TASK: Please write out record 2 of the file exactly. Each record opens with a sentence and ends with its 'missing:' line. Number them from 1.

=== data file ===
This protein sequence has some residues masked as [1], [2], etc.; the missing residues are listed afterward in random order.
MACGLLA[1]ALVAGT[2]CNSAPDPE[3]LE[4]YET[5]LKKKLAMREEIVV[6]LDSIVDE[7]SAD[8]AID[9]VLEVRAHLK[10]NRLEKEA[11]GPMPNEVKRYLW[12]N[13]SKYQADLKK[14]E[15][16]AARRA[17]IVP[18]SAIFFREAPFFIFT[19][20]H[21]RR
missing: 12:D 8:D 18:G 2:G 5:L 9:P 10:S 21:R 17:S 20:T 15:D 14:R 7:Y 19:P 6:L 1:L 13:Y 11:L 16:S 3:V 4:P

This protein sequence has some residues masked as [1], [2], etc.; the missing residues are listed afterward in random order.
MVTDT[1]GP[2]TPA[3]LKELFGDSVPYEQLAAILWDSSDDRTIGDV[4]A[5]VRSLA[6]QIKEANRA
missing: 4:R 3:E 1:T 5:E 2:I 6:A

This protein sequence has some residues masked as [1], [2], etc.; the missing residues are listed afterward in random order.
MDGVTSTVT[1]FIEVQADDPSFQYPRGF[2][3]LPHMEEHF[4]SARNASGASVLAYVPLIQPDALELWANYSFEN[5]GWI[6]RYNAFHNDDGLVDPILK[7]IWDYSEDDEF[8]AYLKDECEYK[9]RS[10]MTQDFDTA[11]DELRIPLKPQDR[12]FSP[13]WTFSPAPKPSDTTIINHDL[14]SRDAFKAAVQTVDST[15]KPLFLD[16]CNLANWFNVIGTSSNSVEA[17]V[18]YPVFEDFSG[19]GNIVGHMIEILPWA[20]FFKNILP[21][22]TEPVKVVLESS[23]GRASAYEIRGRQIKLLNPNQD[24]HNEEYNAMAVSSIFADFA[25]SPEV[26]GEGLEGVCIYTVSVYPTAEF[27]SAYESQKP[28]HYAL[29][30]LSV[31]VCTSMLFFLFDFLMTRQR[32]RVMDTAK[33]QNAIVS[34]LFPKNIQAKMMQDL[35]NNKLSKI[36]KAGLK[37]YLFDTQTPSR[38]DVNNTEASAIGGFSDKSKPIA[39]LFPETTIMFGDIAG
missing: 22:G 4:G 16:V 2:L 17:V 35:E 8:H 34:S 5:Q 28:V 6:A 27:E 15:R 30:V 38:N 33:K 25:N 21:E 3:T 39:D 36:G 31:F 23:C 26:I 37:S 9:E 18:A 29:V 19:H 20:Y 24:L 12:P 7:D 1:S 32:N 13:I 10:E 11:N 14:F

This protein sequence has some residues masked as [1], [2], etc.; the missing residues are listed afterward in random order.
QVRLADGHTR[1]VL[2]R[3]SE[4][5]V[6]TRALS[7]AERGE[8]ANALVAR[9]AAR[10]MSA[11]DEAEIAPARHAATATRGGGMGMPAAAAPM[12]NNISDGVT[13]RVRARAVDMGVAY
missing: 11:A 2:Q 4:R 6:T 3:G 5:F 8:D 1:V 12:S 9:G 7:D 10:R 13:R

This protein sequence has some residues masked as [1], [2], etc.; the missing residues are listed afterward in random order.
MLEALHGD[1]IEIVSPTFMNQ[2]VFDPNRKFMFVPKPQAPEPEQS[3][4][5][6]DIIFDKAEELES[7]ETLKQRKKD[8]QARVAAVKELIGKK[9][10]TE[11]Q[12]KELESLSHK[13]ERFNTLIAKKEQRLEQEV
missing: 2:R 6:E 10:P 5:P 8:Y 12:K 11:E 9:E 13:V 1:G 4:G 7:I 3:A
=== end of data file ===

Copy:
This protein sequence has some residues masked as [1], [2], etc.; the missing residues are listed afterward in random order.
MVTDT[1]GP[2]TPA[3]LKELFGDSVPYEQLAAILWDSSDDRTIGDV[4]A[5]VRSLA[6]QIKEANRA
missing: 4:R 3:E 1:T 5:E 2:I 6:A